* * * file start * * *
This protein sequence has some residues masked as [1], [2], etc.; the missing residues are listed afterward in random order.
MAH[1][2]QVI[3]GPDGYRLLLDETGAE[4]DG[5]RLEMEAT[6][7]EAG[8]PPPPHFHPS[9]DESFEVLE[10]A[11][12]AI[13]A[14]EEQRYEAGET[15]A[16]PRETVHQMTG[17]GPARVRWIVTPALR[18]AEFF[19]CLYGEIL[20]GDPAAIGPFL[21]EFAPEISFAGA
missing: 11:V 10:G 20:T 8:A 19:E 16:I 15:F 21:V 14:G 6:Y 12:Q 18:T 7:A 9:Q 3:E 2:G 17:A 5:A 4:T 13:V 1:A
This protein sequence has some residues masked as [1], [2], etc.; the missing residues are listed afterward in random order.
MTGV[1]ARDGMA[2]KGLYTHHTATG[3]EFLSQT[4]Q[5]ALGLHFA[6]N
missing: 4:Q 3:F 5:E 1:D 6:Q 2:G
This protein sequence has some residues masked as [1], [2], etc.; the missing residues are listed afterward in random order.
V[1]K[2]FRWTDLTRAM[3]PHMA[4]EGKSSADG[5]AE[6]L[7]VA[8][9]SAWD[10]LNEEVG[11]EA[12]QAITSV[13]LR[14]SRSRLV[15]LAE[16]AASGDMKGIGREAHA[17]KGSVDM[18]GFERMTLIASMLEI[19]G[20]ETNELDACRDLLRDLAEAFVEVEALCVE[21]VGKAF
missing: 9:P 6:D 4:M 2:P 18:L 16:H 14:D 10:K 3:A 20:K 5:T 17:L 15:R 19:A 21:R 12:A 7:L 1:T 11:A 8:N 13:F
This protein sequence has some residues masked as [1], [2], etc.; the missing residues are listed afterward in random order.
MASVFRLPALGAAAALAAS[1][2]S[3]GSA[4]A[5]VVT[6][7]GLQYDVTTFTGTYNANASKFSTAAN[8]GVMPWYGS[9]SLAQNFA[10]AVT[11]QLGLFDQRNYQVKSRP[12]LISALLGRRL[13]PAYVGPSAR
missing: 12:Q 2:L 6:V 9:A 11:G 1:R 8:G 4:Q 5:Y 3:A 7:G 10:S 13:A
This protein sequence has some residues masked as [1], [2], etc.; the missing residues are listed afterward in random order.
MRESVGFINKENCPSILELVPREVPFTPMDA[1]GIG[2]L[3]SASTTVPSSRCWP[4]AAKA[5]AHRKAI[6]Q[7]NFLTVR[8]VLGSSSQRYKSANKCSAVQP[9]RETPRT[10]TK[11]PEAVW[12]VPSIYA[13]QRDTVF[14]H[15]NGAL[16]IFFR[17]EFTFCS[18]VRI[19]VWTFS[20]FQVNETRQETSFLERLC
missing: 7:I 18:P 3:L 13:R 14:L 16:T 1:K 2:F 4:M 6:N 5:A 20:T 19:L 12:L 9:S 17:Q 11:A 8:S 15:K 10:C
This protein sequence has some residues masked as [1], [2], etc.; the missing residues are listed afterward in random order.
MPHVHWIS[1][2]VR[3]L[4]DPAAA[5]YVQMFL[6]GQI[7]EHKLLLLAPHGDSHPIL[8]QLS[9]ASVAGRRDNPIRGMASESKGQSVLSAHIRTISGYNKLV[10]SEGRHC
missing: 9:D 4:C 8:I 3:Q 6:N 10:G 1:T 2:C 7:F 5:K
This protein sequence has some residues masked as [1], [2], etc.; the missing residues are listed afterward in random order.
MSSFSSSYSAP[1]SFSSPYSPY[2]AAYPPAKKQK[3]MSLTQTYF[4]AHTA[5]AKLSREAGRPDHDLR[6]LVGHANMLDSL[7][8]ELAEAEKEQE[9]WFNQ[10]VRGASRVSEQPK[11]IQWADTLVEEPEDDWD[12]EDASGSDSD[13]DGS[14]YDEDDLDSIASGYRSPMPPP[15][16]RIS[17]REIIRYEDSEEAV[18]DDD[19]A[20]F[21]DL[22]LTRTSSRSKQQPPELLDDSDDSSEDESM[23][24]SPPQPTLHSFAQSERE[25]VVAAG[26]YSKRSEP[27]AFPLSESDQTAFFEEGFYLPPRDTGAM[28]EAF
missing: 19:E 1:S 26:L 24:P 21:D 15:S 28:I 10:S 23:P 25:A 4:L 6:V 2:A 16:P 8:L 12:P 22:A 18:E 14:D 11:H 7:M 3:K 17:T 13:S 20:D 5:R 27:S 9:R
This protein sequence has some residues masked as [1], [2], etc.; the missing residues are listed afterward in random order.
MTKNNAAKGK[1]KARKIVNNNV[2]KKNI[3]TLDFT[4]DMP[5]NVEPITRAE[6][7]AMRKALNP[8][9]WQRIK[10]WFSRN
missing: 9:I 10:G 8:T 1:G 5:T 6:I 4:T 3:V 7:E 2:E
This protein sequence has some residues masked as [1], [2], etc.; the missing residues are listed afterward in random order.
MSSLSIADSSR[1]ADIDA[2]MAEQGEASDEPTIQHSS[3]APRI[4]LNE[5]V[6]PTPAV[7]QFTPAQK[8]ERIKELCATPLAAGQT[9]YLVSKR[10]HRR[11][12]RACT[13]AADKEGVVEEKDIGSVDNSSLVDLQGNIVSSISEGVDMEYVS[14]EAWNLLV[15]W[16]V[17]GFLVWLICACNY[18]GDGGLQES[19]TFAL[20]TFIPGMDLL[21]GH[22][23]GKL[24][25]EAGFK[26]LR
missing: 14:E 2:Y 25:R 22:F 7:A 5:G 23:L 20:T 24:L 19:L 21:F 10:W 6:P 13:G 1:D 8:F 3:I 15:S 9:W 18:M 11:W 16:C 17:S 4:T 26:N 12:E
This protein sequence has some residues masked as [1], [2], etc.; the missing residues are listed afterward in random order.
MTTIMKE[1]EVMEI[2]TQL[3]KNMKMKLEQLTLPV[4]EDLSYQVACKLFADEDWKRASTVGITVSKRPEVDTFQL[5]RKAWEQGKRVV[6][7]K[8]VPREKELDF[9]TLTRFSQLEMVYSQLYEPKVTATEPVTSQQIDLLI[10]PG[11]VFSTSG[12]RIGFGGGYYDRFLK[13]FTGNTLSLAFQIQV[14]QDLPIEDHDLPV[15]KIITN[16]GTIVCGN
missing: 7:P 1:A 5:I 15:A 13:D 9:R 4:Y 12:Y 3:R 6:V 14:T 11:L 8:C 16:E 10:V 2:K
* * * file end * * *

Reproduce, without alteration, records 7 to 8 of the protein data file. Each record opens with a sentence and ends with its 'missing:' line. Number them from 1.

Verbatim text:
This protein sequence has some residues masked as [1], [2], etc.; the missing residues are listed afterward in random order.
MSSFSSSYSAP[1]SFSSPYSPY[2]AAYPPAKKQK[3]MSLTQTYF[4]AHTA[5]AKLSREAGRPDHDLR[6]LVGHANMLDSL[7][8]ELAEAEKEQE[9]WFNQ[10]VRGASRVSEQPK[11]IQWADTLVEEPEDDWD[12]EDASGSDSD[13]DGS[14]YDEDDLDSIASGYRSPMPPP[15][16]RIS[17]REIIRYEDSEEAV[18]DDD[19]A[20]F[21]DL[22]LTRTSSRSKQQPPELLDDSDDSSEDESM[23][24]SPPQPTLHSFAQSERE[25]VVAAG[26]YSKRSEP[27]AFPLSESDQTAFFEEGFYLPPRDTGAM[28]EAF
missing: 19:E 1:S 26:L 24:P 21:D 15:S 28:I 10:S 23:P 25:A 4:L 6:V 2:A 16:P 8:L 12:P 22:A 18:E 14:D 11:H 7:M 3:K 17:T 13:S 20:D 5:R 27:S 9:R
This protein sequence has some residues masked as [1], [2], etc.; the missing residues are listed afterward in random order.
MTKNNAAKGK[1]KARKIVNNNV[2]KKNI[3]TLDFT[4]DMP[5]NVEPITRAE[6][7]AMRKALNP[8][9]WQRIK[10]WFSRN
missing: 9:I 10:G 8:T 1:G 5:T 6:I 4:T 3:V 7:E 2:E